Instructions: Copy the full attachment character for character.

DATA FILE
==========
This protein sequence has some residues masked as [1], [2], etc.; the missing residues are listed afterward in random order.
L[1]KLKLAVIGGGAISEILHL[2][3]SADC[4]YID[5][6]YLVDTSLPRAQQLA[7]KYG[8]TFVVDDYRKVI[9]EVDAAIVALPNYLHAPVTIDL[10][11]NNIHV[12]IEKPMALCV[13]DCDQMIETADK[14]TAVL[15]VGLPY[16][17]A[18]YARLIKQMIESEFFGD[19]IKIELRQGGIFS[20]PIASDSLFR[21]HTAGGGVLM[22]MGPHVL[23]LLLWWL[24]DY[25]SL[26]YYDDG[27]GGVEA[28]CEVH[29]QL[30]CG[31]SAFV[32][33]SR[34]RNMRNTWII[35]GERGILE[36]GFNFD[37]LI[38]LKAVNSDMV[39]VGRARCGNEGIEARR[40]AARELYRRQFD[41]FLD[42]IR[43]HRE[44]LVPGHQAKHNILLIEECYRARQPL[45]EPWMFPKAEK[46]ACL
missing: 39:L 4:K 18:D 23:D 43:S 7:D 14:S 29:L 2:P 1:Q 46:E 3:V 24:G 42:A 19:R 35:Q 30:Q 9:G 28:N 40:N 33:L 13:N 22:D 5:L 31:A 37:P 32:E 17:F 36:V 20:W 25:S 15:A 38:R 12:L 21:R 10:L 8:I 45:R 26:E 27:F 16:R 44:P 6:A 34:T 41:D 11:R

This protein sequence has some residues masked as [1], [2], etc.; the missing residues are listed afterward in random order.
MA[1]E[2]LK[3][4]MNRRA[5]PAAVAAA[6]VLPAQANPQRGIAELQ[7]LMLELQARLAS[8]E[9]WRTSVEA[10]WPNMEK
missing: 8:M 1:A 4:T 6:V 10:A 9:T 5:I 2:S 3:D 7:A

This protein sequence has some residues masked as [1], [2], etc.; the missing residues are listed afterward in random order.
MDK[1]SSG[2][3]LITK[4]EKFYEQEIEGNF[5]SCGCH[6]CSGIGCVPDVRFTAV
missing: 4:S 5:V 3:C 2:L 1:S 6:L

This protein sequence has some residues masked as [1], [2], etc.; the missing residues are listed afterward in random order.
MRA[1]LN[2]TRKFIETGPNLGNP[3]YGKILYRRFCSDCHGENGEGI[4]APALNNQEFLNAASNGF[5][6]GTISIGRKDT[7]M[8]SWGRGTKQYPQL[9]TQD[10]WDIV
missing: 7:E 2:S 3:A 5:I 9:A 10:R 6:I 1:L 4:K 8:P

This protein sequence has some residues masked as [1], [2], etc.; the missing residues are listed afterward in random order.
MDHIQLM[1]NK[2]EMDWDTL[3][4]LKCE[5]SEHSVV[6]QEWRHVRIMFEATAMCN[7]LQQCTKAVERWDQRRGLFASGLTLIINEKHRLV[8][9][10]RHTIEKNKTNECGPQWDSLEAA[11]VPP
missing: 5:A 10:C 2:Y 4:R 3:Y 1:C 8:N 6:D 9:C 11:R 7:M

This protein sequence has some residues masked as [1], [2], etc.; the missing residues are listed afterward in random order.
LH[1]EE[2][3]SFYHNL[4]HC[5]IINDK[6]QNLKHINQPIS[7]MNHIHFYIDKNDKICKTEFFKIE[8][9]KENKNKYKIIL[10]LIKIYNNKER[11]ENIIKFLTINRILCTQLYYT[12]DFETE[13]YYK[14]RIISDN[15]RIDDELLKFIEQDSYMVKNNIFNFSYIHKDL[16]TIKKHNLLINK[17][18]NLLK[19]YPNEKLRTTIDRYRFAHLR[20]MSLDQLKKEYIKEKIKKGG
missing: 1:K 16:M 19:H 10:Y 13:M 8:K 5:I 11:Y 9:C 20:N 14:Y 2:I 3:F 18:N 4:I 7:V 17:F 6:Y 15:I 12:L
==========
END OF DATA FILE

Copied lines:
This protein sequence has some residues masked as [1], [2], etc.; the missing residues are listed afterward in random order.
L[1]KLKLAVIGGGAISEILHL[2][3]SADC[4]YID[5][6]YLVDTSLPRAQQLA[7]KYG[8]TFVVDDYRKVI[9]EVDAAIVALPNYLHAPVTIDL[10][11]NNIHV[12]IEKPMALCV[13]DCDQMIETADK[14]TAVL[15]VGLPY[16][17]A[18]YARLIKQMIESEFFGD[19]IKIELRQGGIFS[20]PIASDSLFR[21]HTAGGGVLM[22]MGPHVL[23]LLLWWL[24]DY[25]SL[26]YYDDG[27]GGVEA[28]CEVH[29]QL[30]CG[31]SAFV[32][33]SR[34]RNMRNTWII[35]GERGILE[36]GFNFD[37]LI[38]LKAVNSDMV[39]VGRARCGNEGIEARR[40]AARELYRRQFD[41]FLD[42]IR[43]HRE[44]LVPGHQAKHNILLIEECYRARQPL[45]EPWMFPKAEK[46]ACL
missing: 39:L 4:K 18:D 23:D 43:S 7:D 14:S 29:L 2:P 1:Q 46:E 3:V 24:G 42:A 19:R 35:Q 30:Q 9:G 28:N 40:N 33:L 13:N 22:D 5:L 31:A 37:P 32:E 17:F 36:V 20:W 25:S 15:A 38:R 12:L 21:R 10:L 8:I 45:R 26:E 27:F 16:R 44:P 6:A 34:T 41:D 11:R

This protein sequence has some residues masked as [1], [2], etc.; the missing residues are listed afterward in random order.
MA[1]E[2]LK[3][4]MNRRA[5]PAAVAAA[6]VLPAQANPQRGIAELQ[7]LMLELQARLAS[8]E[9]WRTSVEA[10]WPNMEK
missing: 8:M 1:A 4:T 6:V 10:A 9:T 5:I 2:S 3:D 7:A

This protein sequence has some residues masked as [1], [2], etc.; the missing residues are listed afterward in random order.
MDK[1]SSG[2][3]LITK[4]EKFYEQEIEGNF[5]SCGCH[6]CSGIGCVPDVRFTAV
missing: 4:S 5:V 3:C 2:L 1:S 6:L

This protein sequence has some residues masked as [1], [2], etc.; the missing residues are listed afterward in random order.
MRA[1]LN[2]TRKFIETGPNLGNP[3]YGKILYRRFCSDCHGENGEGI[4]APALNNQEFLNAASNGF[5][6]GTISIGRKDT[7]M[8]SWGRGTKQYPQL[9]TQD[10]WDIV
missing: 7:E 2:S 3:A 5:I 9:A 10:R 6:I 1:L 4:K 8:P

This protein sequence has some residues masked as [1], [2], etc.; the missing residues are listed afterward in random order.
MDHIQLM[1]NK[2]EMDWDTL[3][4]LKCE[5]SEHSVV[6]QEWRHVRIMFEATAMCN[7]LQQCTKAVERWDQRRGLFASGLTLIINEKHRLV[8][9][10]RHTIEKNKTNECGPQWDSLEAA[11]VPP
missing: 5:A 10:C 2:Y 4:R 3:Y 1:C 8:N 6:D 9:C 11:R 7:M

This protein sequence has some residues masked as [1], [2], etc.; the missing residues are listed afterward in random order.
LH[1]EE[2][3]SFYHNL[4]HC[5]IINDK[6]QNLKHINQPIS[7]MNHIHFYIDKNDKICKTEFFKIE[8][9]KENKNKYKIIL[10]LIKIYNNKER[11]ENIIKFLTINRILCTQLYYT[12]DFETE[13]YYK[14]RIISDN[15]RIDDELLKFIEQDSYMVKNNIFNFSYIHKDL[16]TIKKHNLLINK[17][18]NLLK[19]YPNEKLRTTIDRYRFAHLR[20]MSLDQLKKEYIKEKIKKGG
missing: 1:K 16:M 19:H 10:Y 13:M 8:K 5:I 11:Y 9:C 20:N 14:Y 2:I 3:F 18:N 4:I 7:V 17:F 6:Y 15:I 12:L